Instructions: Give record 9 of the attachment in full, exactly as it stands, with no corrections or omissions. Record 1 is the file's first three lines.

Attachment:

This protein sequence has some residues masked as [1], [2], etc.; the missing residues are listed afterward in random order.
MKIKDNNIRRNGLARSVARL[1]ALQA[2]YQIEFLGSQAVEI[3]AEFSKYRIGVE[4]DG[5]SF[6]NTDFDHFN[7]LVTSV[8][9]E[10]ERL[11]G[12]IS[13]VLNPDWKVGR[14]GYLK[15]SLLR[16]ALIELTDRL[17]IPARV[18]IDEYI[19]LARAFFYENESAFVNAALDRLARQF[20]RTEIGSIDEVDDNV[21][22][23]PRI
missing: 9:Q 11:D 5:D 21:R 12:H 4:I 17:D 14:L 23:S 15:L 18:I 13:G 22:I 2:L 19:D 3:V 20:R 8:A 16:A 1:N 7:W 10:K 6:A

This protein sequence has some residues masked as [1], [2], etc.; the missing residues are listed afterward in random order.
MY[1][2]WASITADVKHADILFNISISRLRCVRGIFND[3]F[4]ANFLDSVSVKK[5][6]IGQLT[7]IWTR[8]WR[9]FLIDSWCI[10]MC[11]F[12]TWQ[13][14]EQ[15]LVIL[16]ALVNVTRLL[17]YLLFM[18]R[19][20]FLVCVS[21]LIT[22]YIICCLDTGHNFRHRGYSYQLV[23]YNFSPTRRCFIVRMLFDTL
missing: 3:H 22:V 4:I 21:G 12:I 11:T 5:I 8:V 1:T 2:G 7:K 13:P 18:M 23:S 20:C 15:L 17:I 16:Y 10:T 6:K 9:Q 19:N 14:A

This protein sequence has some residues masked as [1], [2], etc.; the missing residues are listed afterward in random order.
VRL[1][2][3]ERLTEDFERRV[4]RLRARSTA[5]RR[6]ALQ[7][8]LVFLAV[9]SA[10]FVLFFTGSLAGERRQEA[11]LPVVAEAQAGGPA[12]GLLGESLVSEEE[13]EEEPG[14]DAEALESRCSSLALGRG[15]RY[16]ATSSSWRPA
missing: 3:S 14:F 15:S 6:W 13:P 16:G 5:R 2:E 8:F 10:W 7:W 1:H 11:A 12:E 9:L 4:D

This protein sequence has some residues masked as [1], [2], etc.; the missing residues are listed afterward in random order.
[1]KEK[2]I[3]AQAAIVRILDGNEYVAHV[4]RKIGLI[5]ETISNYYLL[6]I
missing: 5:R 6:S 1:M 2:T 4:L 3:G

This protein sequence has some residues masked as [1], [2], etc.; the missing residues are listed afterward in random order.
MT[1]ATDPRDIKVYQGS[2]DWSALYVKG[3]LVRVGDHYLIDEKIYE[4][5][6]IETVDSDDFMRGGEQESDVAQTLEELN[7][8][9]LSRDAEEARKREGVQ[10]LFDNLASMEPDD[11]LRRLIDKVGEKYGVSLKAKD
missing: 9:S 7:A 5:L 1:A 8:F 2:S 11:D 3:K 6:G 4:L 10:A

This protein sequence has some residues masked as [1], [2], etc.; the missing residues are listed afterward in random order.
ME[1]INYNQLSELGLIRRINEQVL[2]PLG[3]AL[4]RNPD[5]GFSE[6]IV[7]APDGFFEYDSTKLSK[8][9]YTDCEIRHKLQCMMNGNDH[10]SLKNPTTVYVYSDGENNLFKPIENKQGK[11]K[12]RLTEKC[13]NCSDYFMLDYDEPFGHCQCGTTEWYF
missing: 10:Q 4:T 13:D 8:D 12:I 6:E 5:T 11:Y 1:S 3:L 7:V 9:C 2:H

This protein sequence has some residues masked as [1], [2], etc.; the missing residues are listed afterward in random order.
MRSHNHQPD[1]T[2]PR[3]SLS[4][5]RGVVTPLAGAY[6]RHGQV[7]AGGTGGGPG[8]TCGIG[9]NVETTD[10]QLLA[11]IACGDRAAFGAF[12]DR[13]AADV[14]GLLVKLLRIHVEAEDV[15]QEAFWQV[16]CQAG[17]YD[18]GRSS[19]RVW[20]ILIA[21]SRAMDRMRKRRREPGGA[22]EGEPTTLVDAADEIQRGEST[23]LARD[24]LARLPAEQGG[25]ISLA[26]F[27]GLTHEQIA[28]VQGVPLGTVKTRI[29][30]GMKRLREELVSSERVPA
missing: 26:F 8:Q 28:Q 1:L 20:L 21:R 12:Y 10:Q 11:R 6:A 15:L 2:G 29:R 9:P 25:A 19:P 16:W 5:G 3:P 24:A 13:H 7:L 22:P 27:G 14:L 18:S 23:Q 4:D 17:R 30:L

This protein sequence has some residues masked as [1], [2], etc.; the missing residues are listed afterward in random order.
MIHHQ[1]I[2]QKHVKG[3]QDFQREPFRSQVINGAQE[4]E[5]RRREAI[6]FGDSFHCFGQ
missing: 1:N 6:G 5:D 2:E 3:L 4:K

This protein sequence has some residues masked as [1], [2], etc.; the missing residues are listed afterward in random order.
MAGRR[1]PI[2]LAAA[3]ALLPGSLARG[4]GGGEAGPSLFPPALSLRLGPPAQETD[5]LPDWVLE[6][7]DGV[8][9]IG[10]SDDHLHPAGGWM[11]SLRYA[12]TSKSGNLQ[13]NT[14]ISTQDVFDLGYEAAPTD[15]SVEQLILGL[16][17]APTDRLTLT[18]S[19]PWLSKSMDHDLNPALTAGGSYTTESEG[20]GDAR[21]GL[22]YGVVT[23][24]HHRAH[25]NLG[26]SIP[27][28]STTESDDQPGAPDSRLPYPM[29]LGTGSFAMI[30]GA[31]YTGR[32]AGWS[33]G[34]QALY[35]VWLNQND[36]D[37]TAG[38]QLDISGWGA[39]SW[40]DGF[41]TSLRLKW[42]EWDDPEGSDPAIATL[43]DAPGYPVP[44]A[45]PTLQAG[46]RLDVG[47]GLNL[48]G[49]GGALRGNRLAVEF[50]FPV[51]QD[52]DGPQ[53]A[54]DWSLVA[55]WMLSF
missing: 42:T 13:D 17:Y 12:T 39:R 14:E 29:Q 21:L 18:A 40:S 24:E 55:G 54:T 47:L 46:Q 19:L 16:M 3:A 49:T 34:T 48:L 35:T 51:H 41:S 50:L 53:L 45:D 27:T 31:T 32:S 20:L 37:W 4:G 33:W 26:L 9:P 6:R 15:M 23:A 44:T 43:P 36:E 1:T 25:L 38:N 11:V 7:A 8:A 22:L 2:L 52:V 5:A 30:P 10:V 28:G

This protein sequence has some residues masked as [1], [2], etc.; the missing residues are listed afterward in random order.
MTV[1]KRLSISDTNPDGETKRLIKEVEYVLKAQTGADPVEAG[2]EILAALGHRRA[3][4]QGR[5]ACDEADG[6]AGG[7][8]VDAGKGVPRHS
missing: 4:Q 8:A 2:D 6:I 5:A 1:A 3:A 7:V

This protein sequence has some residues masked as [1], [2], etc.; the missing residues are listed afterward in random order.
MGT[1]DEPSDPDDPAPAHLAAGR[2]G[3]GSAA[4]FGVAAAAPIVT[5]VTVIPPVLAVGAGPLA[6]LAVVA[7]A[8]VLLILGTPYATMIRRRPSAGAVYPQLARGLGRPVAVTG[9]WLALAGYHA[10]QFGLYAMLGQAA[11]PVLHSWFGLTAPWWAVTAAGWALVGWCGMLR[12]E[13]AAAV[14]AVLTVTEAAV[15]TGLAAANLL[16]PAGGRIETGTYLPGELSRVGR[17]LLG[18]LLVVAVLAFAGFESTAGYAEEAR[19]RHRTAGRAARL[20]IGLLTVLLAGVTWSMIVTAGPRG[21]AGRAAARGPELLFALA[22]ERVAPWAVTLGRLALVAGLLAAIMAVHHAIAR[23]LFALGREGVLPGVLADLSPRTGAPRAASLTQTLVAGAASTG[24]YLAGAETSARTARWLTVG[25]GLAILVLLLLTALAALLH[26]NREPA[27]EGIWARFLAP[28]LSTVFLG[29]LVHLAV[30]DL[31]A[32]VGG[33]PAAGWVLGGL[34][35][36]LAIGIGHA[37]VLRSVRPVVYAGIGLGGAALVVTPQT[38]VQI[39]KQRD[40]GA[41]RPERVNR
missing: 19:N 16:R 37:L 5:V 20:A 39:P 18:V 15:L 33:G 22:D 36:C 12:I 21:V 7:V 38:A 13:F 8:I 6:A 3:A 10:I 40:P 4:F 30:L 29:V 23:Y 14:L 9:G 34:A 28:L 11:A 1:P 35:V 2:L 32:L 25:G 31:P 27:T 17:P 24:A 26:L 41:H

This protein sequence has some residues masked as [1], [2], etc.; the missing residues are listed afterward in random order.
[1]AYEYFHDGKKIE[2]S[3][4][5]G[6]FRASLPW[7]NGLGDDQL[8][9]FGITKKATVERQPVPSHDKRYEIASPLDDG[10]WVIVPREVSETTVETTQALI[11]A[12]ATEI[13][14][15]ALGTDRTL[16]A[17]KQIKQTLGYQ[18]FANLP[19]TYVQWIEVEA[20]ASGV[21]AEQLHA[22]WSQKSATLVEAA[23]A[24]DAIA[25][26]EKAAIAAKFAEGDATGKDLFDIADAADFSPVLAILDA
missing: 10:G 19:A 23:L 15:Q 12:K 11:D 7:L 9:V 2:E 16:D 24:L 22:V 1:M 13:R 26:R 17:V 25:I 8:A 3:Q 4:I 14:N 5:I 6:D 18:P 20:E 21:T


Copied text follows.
This protein sequence has some residues masked as [1], [2], etc.; the missing residues are listed afterward in random order.
MAGRR[1]PI[2]LAAA[3]ALLPGSLARG[4]GGGEAGPSLFPPALSLRLGPPAQETD[5]LPDWVLE[6][7]DGV[8][9]IG[10]SDDHLHPAGGWM[11]SLRYA[12]TSKSGNLQ[13]NT[14]ISTQDVFDLGYEAAPTD[15]SVEQLILGL[16][17]APTDRLTLT[18]S[19]PWLSKSMDHDLNPALTAGGSYTTESEG[20]GDAR[21]GL[22]YGVVT[23][24]HHRAH[25]NLG[26]SIP[27][28]STTESDDQPGAPDSRLPYPM[29]LGTGSFAMI[30]GA[31]YTGR[32]AGWS[33]G[34]QALY[35]VWLNQND[36]D[37]TAG[38]QLDISGWGA[39]SW[40]DGF[41]TSLRLKW[42]EWDDPEGSDPAIATL[43]DAPGYPVP[44]A[45]PTLQAG[46]RLDVG[47]GLNL[48]G[49]GGALRGNRLAVEF[50]FPV[51]QD[52]DGPQ[53]A[54]DWSLVA[55]WMLSF
missing: 42:T 13:D 17:Y 12:T 39:R 14:E 29:Q 21:L 18:A 40:S 24:E 55:G 54:T 47:L 46:Q 19:L 16:M 3:A 49:T 34:T 48:L 35:T 51:H 41:S 50:L 53:L 45:D 27:T 31:T 32:S 20:L 37:W 4:G 33:W 26:L 9:P 6:R 15:M 23:A 44:T 43:P 36:E 1:T 25:L 38:N 11:V 7:A 8:A 22:L 2:L 52:V 5:A 30:P 10:V 28:G